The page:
Lyme disease – United States
A 70-year-old man in United States who was bitten by a tick was tested positive for 3 diseases: Borrelia burgdorferi, Anaplasma phagocytophilum and Babesia microti.
It is suspected that the infection was caused by a single tick bite. The man had symptoms of fever, nausea, distinct swelling around the bitten spot with pain, anemia, thrombocytopenia, acute kidney injury and possible liver damage.
The man was given a three-dose regimen of antibiotics and his symptoms resolved.
Photo: Adult deer tick, Ixodes scapularis
Lyme disease, also known as Lyme borreliosis, is an infectious disease caused by the Borrelia bacterium which is spread by ticks.
The most common sign of infection is an expanding red rash, known as erythema migrans, that appears at the site of the tick bite about a week after it occurred.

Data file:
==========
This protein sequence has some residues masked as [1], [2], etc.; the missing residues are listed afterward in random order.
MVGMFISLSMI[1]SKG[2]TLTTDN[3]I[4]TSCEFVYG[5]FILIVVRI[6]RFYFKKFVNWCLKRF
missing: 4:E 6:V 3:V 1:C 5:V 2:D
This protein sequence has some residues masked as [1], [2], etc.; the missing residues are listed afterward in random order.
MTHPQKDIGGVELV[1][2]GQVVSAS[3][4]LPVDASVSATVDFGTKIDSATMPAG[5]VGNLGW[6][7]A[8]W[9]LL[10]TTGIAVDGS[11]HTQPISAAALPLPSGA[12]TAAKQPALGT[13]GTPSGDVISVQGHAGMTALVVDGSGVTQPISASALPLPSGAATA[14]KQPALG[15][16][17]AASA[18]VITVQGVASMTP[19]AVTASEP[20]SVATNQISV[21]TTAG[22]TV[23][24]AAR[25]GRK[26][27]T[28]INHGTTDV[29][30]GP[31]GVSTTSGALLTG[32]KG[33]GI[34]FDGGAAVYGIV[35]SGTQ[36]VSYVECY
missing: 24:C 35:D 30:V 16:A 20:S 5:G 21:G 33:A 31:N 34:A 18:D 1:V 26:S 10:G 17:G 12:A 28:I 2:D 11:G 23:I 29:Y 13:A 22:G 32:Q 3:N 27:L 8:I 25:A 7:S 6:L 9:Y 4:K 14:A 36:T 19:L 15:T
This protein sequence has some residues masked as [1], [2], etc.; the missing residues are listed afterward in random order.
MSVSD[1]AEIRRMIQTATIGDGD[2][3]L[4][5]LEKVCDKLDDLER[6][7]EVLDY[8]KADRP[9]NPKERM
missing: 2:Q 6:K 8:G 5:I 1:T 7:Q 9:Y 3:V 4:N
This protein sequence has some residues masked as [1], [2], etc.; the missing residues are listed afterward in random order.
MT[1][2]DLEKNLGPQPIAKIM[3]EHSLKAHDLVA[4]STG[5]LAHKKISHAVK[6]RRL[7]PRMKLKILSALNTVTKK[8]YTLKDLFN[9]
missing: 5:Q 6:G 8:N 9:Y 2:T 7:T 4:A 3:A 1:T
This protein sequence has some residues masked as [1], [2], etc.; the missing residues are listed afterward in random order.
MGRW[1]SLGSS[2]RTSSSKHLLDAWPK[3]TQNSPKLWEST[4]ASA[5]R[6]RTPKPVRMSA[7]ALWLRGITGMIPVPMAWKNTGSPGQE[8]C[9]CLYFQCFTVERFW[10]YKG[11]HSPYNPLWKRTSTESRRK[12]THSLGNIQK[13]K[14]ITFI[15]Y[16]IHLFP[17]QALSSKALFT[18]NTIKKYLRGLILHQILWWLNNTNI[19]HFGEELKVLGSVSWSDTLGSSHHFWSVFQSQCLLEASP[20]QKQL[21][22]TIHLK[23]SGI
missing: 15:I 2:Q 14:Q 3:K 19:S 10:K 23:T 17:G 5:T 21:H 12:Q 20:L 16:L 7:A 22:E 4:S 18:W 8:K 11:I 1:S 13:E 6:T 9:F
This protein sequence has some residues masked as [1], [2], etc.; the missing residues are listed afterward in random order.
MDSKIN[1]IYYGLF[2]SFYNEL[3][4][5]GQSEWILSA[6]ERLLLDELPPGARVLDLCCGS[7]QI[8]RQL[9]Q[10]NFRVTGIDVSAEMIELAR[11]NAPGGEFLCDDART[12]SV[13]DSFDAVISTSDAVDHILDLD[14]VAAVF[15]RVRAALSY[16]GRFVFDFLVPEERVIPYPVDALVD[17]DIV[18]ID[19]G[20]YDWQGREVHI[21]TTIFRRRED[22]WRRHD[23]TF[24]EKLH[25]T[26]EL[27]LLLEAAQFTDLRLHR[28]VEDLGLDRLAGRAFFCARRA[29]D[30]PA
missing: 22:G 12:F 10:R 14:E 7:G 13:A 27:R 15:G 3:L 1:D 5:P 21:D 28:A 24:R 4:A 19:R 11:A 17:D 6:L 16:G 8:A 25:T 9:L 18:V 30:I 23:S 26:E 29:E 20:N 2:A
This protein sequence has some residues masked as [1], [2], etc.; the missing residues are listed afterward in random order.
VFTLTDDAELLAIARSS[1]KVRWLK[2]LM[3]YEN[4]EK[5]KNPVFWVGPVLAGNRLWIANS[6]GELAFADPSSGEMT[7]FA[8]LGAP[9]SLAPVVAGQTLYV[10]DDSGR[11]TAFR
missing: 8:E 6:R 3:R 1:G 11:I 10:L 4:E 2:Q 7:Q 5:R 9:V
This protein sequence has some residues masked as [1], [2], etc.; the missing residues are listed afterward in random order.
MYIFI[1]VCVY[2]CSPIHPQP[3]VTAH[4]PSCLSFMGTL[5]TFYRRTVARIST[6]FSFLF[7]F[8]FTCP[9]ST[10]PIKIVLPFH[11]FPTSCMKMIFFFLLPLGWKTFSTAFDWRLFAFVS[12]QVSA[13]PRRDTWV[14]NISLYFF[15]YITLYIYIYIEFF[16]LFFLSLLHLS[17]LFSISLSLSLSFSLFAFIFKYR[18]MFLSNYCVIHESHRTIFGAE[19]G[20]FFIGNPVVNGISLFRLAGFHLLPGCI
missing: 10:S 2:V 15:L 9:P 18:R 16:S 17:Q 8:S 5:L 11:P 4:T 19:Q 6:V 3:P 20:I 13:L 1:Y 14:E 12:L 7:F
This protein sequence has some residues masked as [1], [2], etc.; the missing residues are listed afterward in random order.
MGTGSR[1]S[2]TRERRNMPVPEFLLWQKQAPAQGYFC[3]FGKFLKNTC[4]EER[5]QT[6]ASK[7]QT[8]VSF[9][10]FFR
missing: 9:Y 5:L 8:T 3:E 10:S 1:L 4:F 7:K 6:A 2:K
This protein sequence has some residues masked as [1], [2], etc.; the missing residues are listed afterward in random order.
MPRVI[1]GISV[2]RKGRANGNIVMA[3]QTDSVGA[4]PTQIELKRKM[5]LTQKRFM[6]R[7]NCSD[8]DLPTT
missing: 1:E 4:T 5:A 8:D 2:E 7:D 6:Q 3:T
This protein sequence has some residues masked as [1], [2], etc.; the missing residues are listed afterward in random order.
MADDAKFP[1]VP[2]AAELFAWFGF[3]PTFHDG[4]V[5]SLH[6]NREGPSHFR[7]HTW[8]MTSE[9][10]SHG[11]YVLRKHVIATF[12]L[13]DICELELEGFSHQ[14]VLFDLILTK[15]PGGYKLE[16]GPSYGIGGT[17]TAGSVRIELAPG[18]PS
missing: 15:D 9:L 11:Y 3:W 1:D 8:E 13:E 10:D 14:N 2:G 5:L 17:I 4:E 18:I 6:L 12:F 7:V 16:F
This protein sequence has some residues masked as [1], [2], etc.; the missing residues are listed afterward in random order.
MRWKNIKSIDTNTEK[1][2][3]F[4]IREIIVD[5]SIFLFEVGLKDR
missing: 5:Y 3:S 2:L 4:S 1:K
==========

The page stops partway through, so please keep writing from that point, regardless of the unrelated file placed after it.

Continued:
If untreated, symptoms may include loss of the ability to move one or both sides of the face, joint pains, severe headaches with neck stiffness, or heart palpitations, among others. Months to years later, repeated episodes of joint pain and swelling may occur.
Prevention includes efforts to prevent tick bites such as by wearing clothing to cover the arms and legs, and using insect repellents. Attached ticks should be removed promptly with fine tipped tweezers. Risk of infection increases with time of attachment.
While you are here, help us with
Access to Essential Drugs
One third of children, women and men have no access to essential medicines, putting lives at risk. Hospitals frequently run out of medicines and other essential supplies. Our Med-Aid program connects hospitals with aid and ensures that they receive exactly what they need.
Access to Diagnostics
Much of today’s innovation is either not reaching or not suitable for people in developing countries.
Data to Improve Health
Faster and reactive systems to help provide lifesaving support to vulnerable communities.
Support our work. It only takes a minute but makes a world of difference!
With your help we can bring modern diagnostics and essential medicines to people in need, track disease outbreaks better and help prevent future pandemics.